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When to Buy & when to Sell

Are you a collector?

Is there a best time to buy, and opposingly, to sell?

At any given moment there are collectors ready to add to their stock and others ready to downsize theirs.
There are many reasons why people have to enter trading, some financial, others just because, in our current economic climate, should you be buying or selling?

In reality there is not a set rule, there are similarities with stocks & share dealings, however let us look at a few analogies; firstly the property game, professional property developers are running a business, they cannot easily stop working because the market is depressed, their working mantra is simple, buy as low as possible, improve and sell on as quickly as you can, so there will always be someone selling and someone buying. Collectable guitars are different in that buyers do not want you to improve or upgrade that classic piece of musical history. Many instruments from the 60's were transformed and modified during the 70's, new paint jobs, additional routing to convert single coils to humbuckers, even if professionally done this will detract somewhat from the purist view of an all original instrument. Any decent guitar from the 50's would have seen a lot of years in service before it was retired, this may have given rise to occasional re-frets, replacement tuners or control knobs, all acceptable if carried out with genuine parts and correctly fitted, but in contrast having a 1958 body with 1986 neck and 1998 pickups detracts from what is the age of the piece?

When is a good time to sell? There is no simple cut and dry answer to this other than to say it is solely dependant on your personal circumstances, certainly if you are awash with spare cash then buying during a recession period will benefit you, however the most basic rule which applies is what we refer to as the long game, if you think to buy today and sell tomorrow you are unlikely to see any benefit, this can only be achieved by grabbing a bargain, which inevitably means someone didn't realise what they had in their attic and you have capitalised on their error, in many peoples eyes, ours especially, not a good thing to do.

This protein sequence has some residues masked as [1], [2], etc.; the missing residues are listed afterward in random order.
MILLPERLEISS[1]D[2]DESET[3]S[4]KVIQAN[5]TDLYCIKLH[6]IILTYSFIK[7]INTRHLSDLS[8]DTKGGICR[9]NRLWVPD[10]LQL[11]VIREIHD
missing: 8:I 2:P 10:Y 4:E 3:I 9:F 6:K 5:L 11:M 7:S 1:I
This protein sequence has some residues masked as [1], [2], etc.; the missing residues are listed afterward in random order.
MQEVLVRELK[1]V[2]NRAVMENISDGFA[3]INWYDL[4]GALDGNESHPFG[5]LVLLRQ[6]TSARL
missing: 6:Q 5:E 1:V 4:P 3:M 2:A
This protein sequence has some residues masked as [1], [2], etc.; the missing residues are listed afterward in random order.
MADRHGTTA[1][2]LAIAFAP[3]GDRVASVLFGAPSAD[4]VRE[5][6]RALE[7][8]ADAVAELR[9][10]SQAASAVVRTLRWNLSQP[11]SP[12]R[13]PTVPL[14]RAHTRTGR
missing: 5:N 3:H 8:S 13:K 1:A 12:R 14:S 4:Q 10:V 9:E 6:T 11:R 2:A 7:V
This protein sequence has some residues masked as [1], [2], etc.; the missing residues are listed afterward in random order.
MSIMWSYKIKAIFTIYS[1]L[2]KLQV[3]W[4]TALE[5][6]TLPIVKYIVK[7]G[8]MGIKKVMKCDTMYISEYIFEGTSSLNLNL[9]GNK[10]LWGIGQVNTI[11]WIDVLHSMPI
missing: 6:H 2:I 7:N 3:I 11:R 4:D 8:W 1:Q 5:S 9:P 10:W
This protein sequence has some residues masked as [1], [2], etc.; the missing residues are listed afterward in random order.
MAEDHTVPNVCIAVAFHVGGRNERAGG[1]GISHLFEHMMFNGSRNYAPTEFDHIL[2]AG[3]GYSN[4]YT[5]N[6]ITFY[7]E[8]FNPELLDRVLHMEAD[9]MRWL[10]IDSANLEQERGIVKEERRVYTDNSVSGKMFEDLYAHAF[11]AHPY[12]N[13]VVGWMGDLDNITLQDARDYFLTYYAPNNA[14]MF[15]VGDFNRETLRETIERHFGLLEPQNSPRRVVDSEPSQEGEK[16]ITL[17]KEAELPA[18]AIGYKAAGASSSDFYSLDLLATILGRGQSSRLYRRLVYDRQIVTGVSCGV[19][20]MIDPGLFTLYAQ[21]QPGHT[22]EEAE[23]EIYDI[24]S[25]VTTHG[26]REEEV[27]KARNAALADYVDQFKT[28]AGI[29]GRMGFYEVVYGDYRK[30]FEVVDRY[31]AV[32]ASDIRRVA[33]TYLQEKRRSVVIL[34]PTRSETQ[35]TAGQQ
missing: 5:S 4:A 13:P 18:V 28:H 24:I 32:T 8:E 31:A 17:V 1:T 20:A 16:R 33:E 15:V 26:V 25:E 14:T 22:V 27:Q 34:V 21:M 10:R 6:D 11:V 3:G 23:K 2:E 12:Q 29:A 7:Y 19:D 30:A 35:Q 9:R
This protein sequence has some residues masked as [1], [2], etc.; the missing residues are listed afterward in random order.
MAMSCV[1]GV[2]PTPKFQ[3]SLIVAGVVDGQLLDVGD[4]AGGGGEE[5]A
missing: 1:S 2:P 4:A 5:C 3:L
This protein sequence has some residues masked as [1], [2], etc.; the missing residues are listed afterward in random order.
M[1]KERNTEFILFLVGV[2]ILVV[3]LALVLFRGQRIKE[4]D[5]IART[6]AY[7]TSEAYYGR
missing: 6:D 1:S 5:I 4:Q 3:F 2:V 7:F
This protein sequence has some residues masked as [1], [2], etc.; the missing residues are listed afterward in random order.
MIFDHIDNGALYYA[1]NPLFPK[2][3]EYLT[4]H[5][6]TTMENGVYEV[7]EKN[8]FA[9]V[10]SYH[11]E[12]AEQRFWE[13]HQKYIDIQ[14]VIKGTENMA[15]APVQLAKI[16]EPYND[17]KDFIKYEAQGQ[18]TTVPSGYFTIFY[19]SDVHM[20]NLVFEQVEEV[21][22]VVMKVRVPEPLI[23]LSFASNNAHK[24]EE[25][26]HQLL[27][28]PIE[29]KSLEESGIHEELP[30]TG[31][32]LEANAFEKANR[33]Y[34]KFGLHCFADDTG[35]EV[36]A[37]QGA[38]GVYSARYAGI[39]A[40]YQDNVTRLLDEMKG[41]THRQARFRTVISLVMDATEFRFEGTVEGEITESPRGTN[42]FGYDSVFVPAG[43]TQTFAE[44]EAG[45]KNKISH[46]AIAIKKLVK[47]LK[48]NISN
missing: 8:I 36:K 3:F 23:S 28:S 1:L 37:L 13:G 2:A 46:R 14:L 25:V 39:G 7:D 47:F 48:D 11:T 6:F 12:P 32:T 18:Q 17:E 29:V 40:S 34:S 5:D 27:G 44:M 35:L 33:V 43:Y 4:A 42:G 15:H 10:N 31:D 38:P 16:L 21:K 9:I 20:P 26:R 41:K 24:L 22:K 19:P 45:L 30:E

A simple way to look at this is to take a phantom piece and stick a value on it. If you were to start a collection today and wished to buy new stock which will appreciate, it will be many years before you will realise a profit. Buying new today you have to know what is going to increase over the time, this may be a limited edition run of a very sought after make, this type of instrument is what we shall use for our example. One thing to remember about buying new stock is that the manufacturer will set the retail price, in an advisory sense to the dealer, the then said dealer will decide is pitched price to attract buyers from other stores, for our instrument these are built in the finest tradition from a custom production unit. For our purposes this piece is sold at £1000 with no dealers needing to discount because there are a limited number available each month. We are UK based for tax purposes.
So you spend £1000 on a Saturday afternoon, now just like buying a new car, as soon as it leaves the showroom, the value has dropped, let's see what happens on Monday when you go back to the dealer and say you wish to sell it back, (we must ignore the fact that most reputable dealers will give you a credit or exchange, perhaps even a full refund). The dealer may explain to you that the guitar cost you £1000 but of that £167 was government tax (VAT), now he explains that as you have taken the unit home and possibly used it, it cannot be sold as new but as secondhand, will his buyers take the secondhand one or a brand new one? I think we know the answer, therefore in order to sell this one it will have to be reduced from the original list price, also consider the dealer is unlikely to pay you more for a secondhand guitar than it costs him, trade, for a new one from the manufacturer. I cannot discuss trade pricing and dealer discount structures, these vary from manufacturers, also without a margin these dealerships just wouldn't be there for you to peruse and spend your weekends, they have a lot of costs involved as well as tying up their cash in stock.